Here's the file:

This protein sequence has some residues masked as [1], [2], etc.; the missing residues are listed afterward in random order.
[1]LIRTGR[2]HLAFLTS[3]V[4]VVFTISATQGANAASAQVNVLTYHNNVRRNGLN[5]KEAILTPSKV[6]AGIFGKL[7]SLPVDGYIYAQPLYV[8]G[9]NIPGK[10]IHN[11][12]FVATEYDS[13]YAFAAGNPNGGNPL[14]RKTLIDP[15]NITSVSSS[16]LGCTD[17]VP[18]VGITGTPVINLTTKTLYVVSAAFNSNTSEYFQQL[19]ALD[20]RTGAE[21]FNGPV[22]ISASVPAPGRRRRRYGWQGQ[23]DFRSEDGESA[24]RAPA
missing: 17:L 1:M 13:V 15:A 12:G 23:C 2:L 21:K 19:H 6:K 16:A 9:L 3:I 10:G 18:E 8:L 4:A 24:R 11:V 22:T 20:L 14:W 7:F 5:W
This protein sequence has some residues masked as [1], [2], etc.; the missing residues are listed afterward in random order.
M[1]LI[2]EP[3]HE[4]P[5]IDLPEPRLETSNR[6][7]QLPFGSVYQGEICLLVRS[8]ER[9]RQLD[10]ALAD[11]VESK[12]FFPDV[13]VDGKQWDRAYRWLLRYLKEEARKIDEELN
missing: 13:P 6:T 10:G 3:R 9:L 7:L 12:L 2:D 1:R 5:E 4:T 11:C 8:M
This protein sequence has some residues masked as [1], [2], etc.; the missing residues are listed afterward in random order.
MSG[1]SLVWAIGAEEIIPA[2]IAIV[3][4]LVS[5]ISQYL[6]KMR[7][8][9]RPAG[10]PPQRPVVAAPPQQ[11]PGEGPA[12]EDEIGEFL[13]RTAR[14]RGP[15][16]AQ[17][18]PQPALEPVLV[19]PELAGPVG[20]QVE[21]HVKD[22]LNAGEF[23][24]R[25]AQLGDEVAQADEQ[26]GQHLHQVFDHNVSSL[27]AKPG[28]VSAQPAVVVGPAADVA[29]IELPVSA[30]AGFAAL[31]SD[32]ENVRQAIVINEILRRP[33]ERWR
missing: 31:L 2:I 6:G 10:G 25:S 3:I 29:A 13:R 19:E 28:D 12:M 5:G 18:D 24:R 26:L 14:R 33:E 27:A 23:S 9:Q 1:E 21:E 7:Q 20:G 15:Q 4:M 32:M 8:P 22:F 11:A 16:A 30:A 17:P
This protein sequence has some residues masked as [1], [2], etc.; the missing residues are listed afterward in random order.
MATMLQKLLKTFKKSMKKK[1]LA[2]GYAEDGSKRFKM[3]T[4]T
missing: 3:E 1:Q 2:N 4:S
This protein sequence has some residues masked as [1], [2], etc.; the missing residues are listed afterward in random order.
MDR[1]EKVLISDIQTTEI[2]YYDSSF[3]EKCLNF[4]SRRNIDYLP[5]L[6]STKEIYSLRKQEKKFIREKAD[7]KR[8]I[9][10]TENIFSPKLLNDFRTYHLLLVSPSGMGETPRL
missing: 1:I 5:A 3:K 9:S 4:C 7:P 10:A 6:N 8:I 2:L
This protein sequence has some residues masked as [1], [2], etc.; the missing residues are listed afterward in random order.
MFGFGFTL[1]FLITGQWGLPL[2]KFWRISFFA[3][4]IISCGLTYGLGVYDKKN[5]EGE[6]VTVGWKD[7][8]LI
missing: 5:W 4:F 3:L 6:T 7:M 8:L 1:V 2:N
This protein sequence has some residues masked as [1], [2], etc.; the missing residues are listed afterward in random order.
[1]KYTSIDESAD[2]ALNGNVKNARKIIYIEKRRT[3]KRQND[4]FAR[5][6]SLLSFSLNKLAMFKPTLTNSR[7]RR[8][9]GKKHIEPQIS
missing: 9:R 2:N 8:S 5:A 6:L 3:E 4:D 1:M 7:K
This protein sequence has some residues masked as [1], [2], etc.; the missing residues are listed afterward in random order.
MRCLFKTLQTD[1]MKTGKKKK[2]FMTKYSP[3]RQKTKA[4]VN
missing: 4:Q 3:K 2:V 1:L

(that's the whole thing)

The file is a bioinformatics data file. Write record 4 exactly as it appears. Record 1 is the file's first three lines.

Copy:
This protein sequence has some residues masked as [1], [2], etc.; the missing residues are listed afterward in random order.
MATMLQKLLKTFKKSMKKK[1]LA[2]GYAEDGSKRFKM[3]T[4]T
missing: 3:E 1:Q 2:N 4:S